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By 6am on Friday businesses across the UK were exhaling a collective sigh of relief at the outcome of the Scottish referendum. But, as the day progressed, their initial reaction was tempered by worries about the uncertainties still looming in the future.
“It’s a victory for common sense and a recognition of the economic realities of the world in which we live,” said Terry Scuoler, chief executive of EEF, the organisation which represents roughly a quarter of the UK’s manufacturing businesses.
“We’re all relieved, because clearly it got very close,” said John Cridland, director-general of the CBI, the employers’ federation. “[But] such a difficult campaign inevitably leaves scars which will take time to heal.”
Mr Cridland said it was now necessary to resolve the issues the referendum had brought to the fore.
“Let’s understand what’s important about the union for business – it’s the single internal market, which must not be undermined by devolution.”
Simon Walker, director-general of the Institute of Directors, said: “There can be no doubt that many businesses will breathe a sigh of relief . . . and yet we know that significant changes are still on the cards.”
“There is now a job to be done to rebuild business confidence,” added James Sproule, chief economist at the IoD. “From the SNP in particular, we need to hear ‘yes, we are a party of the left, but we understand business’.”
The financial services industry welcomed the result, and the big Scottish-based banks, including Royal Bank of Scotland and Lloyds Banking Group, were quick to stress that their threats to relocate south of the border in the event of a Yes vote had vanished.
But insurer Standard Life hedged its bets, saying it would continue to consider its options after promises by Westminster politicians in the run-up to the vote to give Scotland more fiscal powers. Some analysts and investors suspect the banks may still be tempted to move south, although lenders say it would be too expensive.
Other business groups warned of the effect on confidence if politicians continued to stoke the independence debate.
“If there is any hint – as there was from Alex Salmond this morning – that the debate will go on, this will be very negative for Scotland and will create continuing uncertainty for investors,” said John Longworth, director-general of the British Chambers of Commerce.
Mr Longworth was one of many business voices on Friday calling for government to quash uncertainty over the constitutional future of the UK.
“There are lots of things that directly affect the health of the economy that are voted on by MPs in Westminster who are not elected by the people who are affected,” he said. “Any fudge on that issue will be unacceptable.”
Listed companies in continental Europe had been reticent about putting their views forward in the run-up to the referendum, for fear of offending both commercial and political sensibilities. But there was a palpable sense of relief among the business community in Germany, the region’s biggest economy.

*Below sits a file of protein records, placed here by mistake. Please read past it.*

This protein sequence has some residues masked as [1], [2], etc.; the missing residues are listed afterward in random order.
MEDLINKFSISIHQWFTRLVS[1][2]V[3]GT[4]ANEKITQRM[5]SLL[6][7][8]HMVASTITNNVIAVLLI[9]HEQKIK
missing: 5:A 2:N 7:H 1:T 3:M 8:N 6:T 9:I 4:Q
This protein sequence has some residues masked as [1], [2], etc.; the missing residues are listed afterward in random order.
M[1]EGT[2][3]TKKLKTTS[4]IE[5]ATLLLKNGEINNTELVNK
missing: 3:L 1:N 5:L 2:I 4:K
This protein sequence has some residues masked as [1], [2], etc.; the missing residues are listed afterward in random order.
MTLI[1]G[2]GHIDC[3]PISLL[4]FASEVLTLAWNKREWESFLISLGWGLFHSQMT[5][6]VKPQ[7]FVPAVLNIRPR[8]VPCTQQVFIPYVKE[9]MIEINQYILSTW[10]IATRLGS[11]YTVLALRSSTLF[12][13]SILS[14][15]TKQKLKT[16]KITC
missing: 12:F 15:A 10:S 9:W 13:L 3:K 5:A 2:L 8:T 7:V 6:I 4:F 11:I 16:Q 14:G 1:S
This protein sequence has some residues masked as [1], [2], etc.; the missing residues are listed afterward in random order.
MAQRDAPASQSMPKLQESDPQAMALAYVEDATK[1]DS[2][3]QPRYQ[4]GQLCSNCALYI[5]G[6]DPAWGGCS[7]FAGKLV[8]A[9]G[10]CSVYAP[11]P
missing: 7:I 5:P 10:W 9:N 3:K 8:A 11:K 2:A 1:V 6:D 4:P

“This is a good day for Europe and for the European idea,” said Dr Gunter Dunkel, chief executive of German Landesbank NordLB.
Mr Longworth at the BCC said the campaign had important lessons for the debate over UK membership of the EU, which the majority of his members wanted to preserve.
“It seems to me that our politicians have not shown themselves to be very good poker players in a high stakes game,” he said. “No doubt they panicked and gave quite a lot away. I hope when it comes to negotiating on the EU that they do a better job.”
Although there had been dissenting voices among the UK business community in the run-up to the referendum, Sir Mike Rake, CBI president, told the FT earlier this month that 90 per cent of Scottish businesses opposed independence.
Sir Mike said on Friday that the business environment was looking more stable: “We’ve had three big concerns – the Scottish referendum, the general election and the EU referendum. We’ve ticked one off.”
There was considerable controversy before the referendum over the contribution of businesses to the debate. While many had remained silent out of respect for the differing views of their staff and customers, others – such as Marks and Spencer and John Lewis – put themselves in the line of fire.
Mr Cridland said he believed companies had been effective in getting factual information across to voters, and that this was a step towards big business regaining the public’s trust after the blows dealt to it by the financial crisis.
“I think what this has told us is how important it is for business to speak up,” he said. He called on the business community to repeat the exercise during any forthcoming debate over the UK’s EU membership.
“Some of the same questions will arise and it will be important that business speaks to citizens in language that it finds convincing.”
Additional reporting by Martin Arnold, Peggy Hollinger, Patrick Jenkins and Jane Wild